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This week in the vacuum that the behemoth that is E3 has left, Antony and Darren talk about the official announcement of the SNES Mini from Nintendo. A console that has been snapped up and out of stock from retailers even before the pre-orders became available – yes, that’s how massively popular this retro piece of nostalgia is.
Learning lessons from the last iteration – the NES Mini, Nintendo have promised more supply this time, in order to meet the intense demand that this desirable console will garner. It looks as though, however that consumers have also learned lessons from the last versions’ popularity too with the SNES Mini being almost instantly completely wiped out of stock over the face of the earth.
It’s the same old story. Great coup for Nintendo and for the lucky few who manage to secure their pre-orders in those first precious seconds of the console going live on the web. After which, it’s the struggle for the majority of eager fans that would be owners of this dinky gem – the website crashes, the furious refreshing, the scouring stock at every store you can think of and then, finally, the reality kicks in as you finally give up and grudgingly admit that the only way to obtain your cherished Nintendo throwback is to succumb to the nefarious re-sellers that have somehow snapped most of them up and advertised them on Amazon or eBay explicitly to take advantage of the likes of you (and us).
‘What can be done though?’ cries the throng of frustrated customers as they struggle to attain this lovely little system and only silence and a temptation to pay two or more times the price through one of the re-sellers remains.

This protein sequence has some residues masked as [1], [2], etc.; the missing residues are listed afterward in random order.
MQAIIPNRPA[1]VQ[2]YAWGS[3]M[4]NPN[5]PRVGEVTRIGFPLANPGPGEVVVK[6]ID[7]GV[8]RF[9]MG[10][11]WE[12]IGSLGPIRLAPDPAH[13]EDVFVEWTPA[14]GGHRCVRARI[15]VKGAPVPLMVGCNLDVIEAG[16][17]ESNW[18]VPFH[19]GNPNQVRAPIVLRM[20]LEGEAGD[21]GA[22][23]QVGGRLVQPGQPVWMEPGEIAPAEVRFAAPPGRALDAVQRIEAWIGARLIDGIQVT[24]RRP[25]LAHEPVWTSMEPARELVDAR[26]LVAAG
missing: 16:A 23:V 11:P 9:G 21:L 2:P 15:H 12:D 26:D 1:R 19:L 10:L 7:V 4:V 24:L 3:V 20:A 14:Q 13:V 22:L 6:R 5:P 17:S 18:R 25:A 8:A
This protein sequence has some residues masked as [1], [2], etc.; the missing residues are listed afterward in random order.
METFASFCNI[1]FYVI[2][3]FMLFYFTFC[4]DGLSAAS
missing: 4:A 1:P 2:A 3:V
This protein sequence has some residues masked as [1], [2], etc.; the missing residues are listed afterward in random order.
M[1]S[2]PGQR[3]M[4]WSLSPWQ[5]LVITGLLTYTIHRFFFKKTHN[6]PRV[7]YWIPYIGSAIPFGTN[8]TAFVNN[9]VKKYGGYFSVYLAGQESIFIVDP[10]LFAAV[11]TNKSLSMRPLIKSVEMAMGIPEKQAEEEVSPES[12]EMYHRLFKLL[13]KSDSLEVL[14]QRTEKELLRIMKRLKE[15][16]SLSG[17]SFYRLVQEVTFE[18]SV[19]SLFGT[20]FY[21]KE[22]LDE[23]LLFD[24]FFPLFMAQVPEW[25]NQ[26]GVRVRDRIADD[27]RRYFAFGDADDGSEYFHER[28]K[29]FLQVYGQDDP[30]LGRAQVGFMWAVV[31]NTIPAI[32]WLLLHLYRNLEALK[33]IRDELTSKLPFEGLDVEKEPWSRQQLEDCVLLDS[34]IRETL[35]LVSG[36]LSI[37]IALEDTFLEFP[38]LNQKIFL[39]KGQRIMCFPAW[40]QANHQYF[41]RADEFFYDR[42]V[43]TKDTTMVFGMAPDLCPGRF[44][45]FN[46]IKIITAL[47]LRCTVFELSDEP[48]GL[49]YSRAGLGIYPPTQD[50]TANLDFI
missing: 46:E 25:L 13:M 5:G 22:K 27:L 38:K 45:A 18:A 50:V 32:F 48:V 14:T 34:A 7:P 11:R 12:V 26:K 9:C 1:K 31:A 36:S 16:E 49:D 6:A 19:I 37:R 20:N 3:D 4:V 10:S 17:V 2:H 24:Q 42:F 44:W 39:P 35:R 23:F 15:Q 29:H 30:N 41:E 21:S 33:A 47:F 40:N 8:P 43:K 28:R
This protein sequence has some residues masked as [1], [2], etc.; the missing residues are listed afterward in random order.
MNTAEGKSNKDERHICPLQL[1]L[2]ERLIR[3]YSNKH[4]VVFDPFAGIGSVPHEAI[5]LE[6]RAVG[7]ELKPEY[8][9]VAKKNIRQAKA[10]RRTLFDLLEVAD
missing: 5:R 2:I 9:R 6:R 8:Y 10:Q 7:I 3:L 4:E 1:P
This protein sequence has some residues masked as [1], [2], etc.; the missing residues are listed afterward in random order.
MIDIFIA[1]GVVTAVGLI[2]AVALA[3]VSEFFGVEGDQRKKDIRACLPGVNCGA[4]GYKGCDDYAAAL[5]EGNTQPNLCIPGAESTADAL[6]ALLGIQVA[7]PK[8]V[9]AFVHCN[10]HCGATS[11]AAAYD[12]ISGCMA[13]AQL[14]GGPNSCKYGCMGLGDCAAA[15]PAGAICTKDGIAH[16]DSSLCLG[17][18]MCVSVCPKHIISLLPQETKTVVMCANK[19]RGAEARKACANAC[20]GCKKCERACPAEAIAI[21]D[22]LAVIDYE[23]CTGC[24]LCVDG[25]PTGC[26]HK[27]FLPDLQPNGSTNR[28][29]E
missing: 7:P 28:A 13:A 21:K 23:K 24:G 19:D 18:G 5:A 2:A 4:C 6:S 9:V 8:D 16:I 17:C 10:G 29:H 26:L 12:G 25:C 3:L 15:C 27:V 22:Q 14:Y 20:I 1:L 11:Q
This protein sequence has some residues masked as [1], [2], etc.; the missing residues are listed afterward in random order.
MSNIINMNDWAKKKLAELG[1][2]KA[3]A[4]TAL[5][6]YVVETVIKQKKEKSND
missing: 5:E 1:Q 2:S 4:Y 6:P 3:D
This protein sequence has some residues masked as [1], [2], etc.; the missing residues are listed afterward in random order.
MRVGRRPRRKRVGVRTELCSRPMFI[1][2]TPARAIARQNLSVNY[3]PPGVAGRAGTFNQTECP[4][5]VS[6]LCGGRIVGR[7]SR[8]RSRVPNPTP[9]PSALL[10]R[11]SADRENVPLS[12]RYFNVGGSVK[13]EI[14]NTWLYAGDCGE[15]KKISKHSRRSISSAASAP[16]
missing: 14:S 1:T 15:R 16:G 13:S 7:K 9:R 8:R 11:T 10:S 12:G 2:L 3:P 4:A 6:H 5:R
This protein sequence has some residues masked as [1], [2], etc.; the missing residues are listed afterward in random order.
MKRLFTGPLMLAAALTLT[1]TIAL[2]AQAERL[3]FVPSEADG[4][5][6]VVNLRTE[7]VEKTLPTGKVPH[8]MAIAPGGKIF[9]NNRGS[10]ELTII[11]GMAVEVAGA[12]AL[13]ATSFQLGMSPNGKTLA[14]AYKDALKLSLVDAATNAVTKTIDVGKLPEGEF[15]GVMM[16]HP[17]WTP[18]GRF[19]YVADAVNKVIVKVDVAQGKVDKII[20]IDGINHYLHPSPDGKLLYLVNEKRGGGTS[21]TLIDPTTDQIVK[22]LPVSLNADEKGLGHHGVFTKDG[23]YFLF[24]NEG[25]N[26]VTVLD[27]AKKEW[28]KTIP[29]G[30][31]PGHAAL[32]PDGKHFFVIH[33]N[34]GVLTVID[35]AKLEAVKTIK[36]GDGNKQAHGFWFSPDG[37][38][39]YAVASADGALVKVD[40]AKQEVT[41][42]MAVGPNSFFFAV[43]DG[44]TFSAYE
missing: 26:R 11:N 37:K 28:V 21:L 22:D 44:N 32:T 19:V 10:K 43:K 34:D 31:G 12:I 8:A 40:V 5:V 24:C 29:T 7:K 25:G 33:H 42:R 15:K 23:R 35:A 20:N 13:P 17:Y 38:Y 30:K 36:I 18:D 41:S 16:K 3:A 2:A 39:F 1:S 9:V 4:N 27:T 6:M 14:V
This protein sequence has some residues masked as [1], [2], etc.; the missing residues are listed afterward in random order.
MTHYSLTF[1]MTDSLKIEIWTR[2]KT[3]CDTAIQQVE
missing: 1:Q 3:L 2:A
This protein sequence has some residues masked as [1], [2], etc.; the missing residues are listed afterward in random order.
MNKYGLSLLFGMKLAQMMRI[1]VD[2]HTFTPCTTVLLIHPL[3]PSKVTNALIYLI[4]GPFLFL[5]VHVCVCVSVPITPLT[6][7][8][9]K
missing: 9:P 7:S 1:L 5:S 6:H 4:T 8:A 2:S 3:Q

So, what can be done? And can this familiar situation ever be dealt with?
UK gaming chain GAME have tried to make a stand by increasing the deposit required on the SNES Mini to £50 instead of the usual £10 they require in order to presumably discourage this behavior. It’s a stance that can be appreciated but in the long run may do more harm than good as your profiteer type will no doubt think nothing of putting down the full £50 deposit to secure an item that they are sure to sell at a profit later – not phased at all. However there may well be plenty of gamers who haven’t got that kind of money to put down as a deposit and so they may miss their chance of securing one due to that policy, which is really sad.
The only way that this frustrating trend can be effectively dealt with is by Nintendo providing such healthy supply that eager consumers can pick one up without jumping through hoops for hours on end. Or, consumers rally, stay strong and make a decision. A decision that enough is enough and they won’t allow themselves to be exploited anymore and refuse to pay double or more RRP for these tempting toys.
If the profiteers efforts could be rendered useless and null with supply and/or consumer resistance leaving them stuck with their bulk buys that no one took off their hands then perhaps the practice could be quashed and the honest gamers would join hands and cheer as one in light of a new dawn of fairness.
Or is it unfair of us to resent people trying to earn a few pounds out of an almost sure thing? It’s not illegal after all, just really annoying for those that missed out.
All this is not even mentioning the dreaded fear that the fantastic games housed up inside the SNES Mini could mean a lack of them appearing on the virtual console when it becomes available for the Switch. Let’s hope that isn’t a thing that’s going to happen. We want our classic Nintendo games liberated and portable in these days of the Switch. Let them roam with us and keep us company during train journeys and plane trips.
So are you interested in the SNES Mini and if so, are you going to buy one (should that be try to buy one)? Or are you going to leave the queue and make a stand?
Listen in to Episode 97 of the Gamers of the Lost Spark Podcast to hear views on this and much more. Continue reading